WORM BASICS! Setting up a worm bin!
Like anything, you can spend as much as you want on a worm bin setup. Pre-manufactured, multi-tiered worm bins are offered by several brands, but a suitable home can be made from a plastic Rubbermaid storage tote for less than ten dollars. A twelve-gallon storage tote is ample for one to two pounds of worms. Red Wigglers, which are available through Little Red Wigglers!
Drill air holes in the sides and lid of your storage tote. Then add the bedding material. Newspaper is a very popular choice because it is plentiful and also grows mold, which the worms will digest. Shred newspapers into one inch strips and soak in tap water. Thoroughly wring it out and fluff it up before adding to the bin. Cornmeal is a favorite worm food that can be added to brand new setups to help the worms get acclimated.
One pound of worms can consume a maximum of eight ounces of food per day. If the bin is full of food scraps, additional material may be saved in the freezer and used later. Freezing also kills pesky fly larvae. Worms will eat all fruits and vegetables except citrus. Worms can also consume natural fibers, like dryer lint, worn out socks or jeans. It will just take awhile. Things that should not be added include onions, meat, and dairy.
One of the most popular ways of feeding is the pocket method, which means the day's scraps are deposited in one small "pocket" and covered with bedding. Always cover food scraps with bedding to cut down on fruit flies, fungus gnats and odor. One of the best reasons for pocket feeding is the entire bin is not disturbed at once. If the worms' habitat is disturbed, they will feel threatened and look for a safer place to go by escaping from the bin. One of the fascinating things about the worms is they will adapt to the conditions in your bin. For example, if a filter of coffee grounds is added to the bin everyday, eventually the subsequent generations will consume more coffee grounds than the worms who were not accustomed to that food.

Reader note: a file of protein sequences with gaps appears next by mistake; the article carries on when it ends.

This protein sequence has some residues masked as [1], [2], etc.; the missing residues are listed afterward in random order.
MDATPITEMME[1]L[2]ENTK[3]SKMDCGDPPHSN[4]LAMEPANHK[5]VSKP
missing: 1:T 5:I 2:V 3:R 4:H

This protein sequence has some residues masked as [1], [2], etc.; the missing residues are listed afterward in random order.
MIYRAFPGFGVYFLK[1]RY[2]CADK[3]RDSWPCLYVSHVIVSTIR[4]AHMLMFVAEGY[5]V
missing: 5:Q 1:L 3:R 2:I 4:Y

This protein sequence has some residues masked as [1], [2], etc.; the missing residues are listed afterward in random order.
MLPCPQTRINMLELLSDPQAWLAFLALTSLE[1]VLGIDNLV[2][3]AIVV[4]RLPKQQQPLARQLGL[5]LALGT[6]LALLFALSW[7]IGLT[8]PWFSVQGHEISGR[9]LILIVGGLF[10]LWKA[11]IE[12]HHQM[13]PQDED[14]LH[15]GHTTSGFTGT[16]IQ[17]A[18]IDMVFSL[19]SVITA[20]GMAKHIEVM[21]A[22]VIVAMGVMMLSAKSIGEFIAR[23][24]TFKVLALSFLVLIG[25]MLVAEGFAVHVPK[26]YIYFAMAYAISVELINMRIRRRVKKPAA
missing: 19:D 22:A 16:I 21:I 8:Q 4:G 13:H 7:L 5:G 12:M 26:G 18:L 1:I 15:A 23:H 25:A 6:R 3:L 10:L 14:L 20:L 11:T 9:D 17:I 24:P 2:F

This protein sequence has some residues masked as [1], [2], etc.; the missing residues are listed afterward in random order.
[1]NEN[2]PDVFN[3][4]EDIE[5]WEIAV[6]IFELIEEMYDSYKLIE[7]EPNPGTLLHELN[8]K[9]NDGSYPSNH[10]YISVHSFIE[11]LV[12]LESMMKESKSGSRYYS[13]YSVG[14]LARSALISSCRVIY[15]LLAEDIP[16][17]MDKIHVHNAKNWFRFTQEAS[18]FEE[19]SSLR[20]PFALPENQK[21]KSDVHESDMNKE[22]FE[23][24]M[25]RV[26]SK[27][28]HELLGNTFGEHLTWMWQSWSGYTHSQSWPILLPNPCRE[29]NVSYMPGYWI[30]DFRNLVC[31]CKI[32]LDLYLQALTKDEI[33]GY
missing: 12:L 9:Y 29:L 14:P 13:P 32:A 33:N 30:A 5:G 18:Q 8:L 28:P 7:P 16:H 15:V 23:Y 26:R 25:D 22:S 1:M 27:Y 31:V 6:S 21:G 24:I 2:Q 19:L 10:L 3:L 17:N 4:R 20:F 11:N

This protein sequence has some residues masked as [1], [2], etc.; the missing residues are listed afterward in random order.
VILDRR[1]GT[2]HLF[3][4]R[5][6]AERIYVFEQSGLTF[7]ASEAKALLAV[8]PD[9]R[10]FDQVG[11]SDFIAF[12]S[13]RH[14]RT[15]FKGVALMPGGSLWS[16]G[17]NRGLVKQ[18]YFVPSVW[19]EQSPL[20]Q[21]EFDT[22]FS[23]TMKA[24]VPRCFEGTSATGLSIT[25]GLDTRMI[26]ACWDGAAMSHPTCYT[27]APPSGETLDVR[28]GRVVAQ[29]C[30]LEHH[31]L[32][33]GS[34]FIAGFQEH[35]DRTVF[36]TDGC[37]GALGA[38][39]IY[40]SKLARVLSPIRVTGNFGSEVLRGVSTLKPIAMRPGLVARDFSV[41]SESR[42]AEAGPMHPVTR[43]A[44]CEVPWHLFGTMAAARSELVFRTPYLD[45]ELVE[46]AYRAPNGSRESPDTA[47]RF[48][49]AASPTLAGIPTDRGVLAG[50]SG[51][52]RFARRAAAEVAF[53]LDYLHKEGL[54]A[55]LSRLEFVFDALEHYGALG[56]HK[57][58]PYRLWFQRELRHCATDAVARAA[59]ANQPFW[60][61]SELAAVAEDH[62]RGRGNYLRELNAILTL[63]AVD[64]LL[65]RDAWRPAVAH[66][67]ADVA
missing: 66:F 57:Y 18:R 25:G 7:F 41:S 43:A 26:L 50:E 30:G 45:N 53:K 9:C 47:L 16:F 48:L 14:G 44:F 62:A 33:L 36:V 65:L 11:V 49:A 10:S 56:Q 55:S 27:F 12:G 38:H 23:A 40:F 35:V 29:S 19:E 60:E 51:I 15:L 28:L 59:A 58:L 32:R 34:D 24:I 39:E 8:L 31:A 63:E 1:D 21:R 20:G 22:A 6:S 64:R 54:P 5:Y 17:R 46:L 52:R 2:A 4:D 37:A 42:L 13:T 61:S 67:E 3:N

STEP 3: HARVESTING AND USING CASTINGS
Collecting Your Worm Compost
A bin containing one pound of worms in a two-person household may yield approximately fifteen pounds of finished worm castings, or vermicompost, in a year. There are several ways to harvest the vermicompost. The idea is to let the remaining eggs hatch before removing the castings from the bin. An effective way is to separate thefinished vermicompost from the active feeding area, so the hatchlings are forced to migrate to the food.
Finished and partially finished vermicompost can be used in several ways. It can be added to potting soil, potted plants, garden beds, or used to make "worm tea," a mixture of castings and water.
Worm tea is very easy to brew. Fill a one-quart container with water. Add a small amount of worm castings, up to one tablespoon. Add an equal amount of sugar source for the microorganisms to consume, so they will multiply. Molasses, which is a microorganism supplement on its own, is great for this. When the tea no longer smells like molasses, the microorganisms have consumed the sugar source and the worm tea is ready. Fruit juice, feed hay, or cornmeal can also be used as sugar sources. Kelp, comfrey, alfalfa and anything else that is beneficial can also be added. It can take anywhere from 4-24 hours depending on the temperature. Always leave the container uncovered and stir the water several times to add oxygen.
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